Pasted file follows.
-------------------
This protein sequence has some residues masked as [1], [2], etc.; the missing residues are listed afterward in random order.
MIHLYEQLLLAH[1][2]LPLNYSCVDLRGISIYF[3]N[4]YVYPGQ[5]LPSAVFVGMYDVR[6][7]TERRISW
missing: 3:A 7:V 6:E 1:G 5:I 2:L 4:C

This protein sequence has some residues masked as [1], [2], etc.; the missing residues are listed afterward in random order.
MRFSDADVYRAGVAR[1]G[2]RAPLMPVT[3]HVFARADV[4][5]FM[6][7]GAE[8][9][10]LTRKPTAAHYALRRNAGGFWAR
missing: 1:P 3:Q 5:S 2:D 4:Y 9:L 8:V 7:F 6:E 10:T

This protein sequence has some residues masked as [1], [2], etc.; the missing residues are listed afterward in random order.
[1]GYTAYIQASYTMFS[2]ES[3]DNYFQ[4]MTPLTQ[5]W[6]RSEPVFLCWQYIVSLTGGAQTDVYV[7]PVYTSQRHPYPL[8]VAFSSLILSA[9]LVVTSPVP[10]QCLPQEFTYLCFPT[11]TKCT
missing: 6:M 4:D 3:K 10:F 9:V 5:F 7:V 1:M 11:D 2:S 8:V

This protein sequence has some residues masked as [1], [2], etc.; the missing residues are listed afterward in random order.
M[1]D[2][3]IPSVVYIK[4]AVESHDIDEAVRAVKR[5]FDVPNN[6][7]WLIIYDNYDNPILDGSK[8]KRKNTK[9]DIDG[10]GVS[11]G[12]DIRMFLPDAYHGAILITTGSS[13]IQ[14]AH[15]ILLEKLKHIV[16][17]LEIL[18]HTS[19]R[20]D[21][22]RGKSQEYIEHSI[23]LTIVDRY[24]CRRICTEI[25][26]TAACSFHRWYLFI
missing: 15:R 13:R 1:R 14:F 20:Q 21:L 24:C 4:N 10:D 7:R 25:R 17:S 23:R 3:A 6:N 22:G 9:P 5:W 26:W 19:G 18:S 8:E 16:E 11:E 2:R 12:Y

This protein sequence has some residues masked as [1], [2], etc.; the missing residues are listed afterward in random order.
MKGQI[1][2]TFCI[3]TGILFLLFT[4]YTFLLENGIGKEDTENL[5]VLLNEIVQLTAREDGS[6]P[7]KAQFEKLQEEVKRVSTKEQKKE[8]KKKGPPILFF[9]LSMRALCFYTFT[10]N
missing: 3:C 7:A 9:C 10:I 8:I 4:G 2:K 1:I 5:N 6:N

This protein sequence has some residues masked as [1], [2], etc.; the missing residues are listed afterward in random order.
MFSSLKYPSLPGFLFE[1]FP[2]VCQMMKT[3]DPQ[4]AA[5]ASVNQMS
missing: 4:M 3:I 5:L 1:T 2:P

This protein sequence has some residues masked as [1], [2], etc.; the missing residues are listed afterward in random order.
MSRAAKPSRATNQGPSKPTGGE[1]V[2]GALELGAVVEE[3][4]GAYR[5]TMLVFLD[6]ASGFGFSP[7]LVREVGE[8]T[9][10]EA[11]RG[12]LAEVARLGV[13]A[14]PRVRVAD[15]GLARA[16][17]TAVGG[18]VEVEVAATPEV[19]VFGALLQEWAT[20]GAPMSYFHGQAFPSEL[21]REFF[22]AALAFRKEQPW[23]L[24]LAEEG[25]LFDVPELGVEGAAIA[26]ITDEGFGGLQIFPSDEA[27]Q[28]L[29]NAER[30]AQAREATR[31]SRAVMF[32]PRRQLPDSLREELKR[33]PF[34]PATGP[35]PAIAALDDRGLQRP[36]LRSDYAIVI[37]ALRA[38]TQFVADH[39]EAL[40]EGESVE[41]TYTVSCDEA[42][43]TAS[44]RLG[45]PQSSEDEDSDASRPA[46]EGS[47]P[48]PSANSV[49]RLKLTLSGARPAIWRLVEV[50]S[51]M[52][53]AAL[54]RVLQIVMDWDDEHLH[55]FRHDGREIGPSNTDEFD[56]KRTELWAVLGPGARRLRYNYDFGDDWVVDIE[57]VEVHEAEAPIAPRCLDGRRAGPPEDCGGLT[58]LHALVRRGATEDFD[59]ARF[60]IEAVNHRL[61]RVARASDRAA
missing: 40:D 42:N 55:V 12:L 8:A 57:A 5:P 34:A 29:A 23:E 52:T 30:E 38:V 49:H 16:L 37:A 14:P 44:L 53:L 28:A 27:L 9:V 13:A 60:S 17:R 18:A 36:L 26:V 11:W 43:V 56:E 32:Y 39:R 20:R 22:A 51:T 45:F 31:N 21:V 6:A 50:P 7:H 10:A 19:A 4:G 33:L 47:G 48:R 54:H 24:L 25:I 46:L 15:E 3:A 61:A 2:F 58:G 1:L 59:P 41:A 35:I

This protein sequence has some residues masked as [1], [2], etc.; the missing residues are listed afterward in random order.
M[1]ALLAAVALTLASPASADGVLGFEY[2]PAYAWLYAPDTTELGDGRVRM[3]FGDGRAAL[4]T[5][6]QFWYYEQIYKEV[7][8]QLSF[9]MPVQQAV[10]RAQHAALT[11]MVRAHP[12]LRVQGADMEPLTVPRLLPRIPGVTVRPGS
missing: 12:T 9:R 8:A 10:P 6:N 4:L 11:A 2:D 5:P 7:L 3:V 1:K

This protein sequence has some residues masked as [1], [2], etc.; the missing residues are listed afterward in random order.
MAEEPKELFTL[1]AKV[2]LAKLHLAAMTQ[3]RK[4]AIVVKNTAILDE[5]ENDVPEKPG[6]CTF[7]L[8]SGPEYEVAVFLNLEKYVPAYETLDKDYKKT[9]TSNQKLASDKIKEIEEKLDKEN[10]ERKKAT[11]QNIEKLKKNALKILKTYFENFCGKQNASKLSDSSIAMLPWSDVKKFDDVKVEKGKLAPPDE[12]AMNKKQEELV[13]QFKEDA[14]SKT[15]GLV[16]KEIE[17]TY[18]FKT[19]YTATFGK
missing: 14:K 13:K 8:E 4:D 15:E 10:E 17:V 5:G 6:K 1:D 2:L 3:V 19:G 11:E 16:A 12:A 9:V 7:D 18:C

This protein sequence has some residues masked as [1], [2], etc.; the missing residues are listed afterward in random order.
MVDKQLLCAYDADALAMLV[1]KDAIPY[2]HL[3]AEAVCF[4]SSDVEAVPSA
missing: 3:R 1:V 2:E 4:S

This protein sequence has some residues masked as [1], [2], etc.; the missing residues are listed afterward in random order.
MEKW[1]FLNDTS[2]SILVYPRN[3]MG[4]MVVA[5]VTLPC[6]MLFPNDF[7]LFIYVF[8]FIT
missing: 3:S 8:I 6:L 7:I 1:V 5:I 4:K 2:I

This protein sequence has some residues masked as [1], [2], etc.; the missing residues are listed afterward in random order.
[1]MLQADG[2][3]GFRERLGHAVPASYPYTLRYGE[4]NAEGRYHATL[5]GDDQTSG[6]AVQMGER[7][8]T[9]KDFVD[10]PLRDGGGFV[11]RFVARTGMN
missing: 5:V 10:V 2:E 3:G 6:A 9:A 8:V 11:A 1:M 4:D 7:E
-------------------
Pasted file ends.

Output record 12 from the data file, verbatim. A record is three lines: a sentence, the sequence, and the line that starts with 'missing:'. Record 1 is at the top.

This protein sequence has some residues masked as [1], [2], etc.; the missing residues are listed afterward in random order.
[1]MLQADG[2][3]GFRERLGHAVPASYPYTLRYGE[4]NAEGRYHATL[5]GDDQTSG[6]AVQMGER[7][8]T[9]KDFVD[10]PLRDGGGFV[11]RFVARTGMN
missing: 5:V 10:V 2:E 3:G 6:A 9:A 8:V 11:A 1:M 4:D 7:E